Proliferating Prizes, Jane Addams, Social Justice

I’m on the Jane Addams Children’s Book Award committee, and I’m really excited to read the books under consideration this year. I’m only reading for the younger category, but I’m really excited about the older readers books too! It’s going to be another exciting year and I’m looking forward to the discussion. Okay, I said “exciting” three times already. But really, that’s because I am 🙂

Anyway, thinking about awards in general – I’m reminded of Marc Aronson’s article “Slippery Slopes and Proliferating Prizes” from a few years back. Aronson was skeptical about the proliferation of so many different kinds of awards – awards based on quality of writing, quality of illustration, based on authorship (Black, Asian American, Latino/Hispanic, etc), based on peace and tolerance, based on translation, etc. Have we created too many medals for children’s books? When does it stop? Who decides?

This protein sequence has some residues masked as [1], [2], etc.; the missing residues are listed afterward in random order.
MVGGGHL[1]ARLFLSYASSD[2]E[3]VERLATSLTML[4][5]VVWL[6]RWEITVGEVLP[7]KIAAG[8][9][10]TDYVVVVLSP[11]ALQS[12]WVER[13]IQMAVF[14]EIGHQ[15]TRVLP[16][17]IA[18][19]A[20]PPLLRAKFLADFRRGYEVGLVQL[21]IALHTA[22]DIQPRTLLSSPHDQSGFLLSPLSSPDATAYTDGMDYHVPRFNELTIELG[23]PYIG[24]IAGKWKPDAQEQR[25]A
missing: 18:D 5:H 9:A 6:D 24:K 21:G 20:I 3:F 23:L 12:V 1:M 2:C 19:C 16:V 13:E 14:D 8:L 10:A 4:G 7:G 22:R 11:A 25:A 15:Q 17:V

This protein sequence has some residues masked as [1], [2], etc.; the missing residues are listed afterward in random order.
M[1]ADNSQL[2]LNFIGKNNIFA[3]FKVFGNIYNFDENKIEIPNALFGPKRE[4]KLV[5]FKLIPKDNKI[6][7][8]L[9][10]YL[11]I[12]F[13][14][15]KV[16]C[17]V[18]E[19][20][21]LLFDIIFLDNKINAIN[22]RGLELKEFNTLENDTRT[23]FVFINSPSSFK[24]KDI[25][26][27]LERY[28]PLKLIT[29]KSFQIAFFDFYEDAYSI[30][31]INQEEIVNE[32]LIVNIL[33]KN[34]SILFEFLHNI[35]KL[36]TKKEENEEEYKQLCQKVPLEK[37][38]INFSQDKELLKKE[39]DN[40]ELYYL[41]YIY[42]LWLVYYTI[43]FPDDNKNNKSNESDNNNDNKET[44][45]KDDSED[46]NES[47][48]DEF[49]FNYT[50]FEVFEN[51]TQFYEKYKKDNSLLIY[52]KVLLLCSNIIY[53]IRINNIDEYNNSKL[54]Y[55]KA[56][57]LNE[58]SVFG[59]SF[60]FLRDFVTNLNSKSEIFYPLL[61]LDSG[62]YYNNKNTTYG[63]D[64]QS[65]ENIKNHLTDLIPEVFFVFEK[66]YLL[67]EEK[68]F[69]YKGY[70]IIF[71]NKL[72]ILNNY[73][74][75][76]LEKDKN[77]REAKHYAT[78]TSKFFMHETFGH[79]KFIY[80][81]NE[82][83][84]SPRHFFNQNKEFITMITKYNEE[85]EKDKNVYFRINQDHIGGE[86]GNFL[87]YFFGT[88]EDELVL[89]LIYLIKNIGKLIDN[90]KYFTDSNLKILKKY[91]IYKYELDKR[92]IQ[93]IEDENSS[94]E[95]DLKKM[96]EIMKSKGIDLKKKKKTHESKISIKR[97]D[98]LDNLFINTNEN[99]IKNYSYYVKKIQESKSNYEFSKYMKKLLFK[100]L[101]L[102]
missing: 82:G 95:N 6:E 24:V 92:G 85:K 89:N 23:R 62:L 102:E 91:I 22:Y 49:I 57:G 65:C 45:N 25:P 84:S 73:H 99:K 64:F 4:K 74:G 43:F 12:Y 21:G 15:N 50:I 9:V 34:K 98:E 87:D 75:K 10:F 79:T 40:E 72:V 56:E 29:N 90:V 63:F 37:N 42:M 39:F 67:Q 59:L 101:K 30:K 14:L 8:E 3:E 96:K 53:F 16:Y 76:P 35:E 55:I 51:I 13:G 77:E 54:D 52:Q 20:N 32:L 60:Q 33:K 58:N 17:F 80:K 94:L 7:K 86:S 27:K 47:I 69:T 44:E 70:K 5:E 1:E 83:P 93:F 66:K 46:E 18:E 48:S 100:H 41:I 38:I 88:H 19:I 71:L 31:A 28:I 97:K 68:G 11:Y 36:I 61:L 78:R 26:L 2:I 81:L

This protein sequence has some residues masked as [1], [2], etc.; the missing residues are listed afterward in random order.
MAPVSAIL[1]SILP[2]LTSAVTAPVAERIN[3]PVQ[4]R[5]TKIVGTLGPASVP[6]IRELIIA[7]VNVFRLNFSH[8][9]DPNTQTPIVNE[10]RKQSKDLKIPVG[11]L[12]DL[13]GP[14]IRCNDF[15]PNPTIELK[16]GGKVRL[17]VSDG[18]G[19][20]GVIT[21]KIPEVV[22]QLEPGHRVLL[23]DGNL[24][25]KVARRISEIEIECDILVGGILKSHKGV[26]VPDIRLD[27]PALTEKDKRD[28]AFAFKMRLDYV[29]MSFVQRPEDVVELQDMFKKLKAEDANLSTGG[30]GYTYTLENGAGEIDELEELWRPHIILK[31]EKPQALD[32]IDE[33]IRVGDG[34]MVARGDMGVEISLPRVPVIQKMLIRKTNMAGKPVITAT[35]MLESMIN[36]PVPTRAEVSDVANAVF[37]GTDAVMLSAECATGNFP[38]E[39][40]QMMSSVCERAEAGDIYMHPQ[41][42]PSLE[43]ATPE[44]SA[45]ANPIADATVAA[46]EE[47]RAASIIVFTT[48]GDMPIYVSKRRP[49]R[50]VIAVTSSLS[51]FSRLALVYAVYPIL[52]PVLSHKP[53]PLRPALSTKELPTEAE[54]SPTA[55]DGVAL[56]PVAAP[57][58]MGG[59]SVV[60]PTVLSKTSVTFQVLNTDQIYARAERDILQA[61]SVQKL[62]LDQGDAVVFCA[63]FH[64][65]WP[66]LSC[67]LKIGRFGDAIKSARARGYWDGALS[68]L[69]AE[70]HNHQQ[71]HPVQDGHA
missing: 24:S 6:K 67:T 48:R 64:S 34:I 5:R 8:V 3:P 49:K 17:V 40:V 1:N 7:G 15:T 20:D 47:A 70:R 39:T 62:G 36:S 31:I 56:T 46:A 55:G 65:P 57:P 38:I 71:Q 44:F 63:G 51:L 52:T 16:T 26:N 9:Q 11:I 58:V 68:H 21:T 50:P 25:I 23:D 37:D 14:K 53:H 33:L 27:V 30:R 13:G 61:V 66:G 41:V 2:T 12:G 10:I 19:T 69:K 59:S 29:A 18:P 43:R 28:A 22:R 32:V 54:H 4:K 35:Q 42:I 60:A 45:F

I honestly believe in our children’s books awards. The Newbery Medal and Caldecott Medal for obvious reasons, but I also want to point out that the Jane Addams Award is incredibly important too. Jane Addams was the first woman to win the Nobel Peace Prize (1931) and she founded the Hull House, a social settlement in Chicago. She dedicated her life to fight for equality and social justice, especially for women and children. If children’s stories truly shape our world, as we say they do, then the types of stories we tell will impact our children and help them understand the world in which we live. Thus it is imperative, especially during this time of corruption, international chaos and social injustice, that we recognize those children’s books that “effectively promote the cause of peace, social justice, world community, and the equality of the sexes and all races as well as meeting conventional standards for excellence.” So while some may question the importance and existence of so many different awards based on other criteria, I hope the Jane Addams Award‘s importance will never be questioned. 

Aronson, M. (2001 May/June). Slippery Slopes and Proliferating Prizes. The Horn Book Magazine, 77(3), 271-27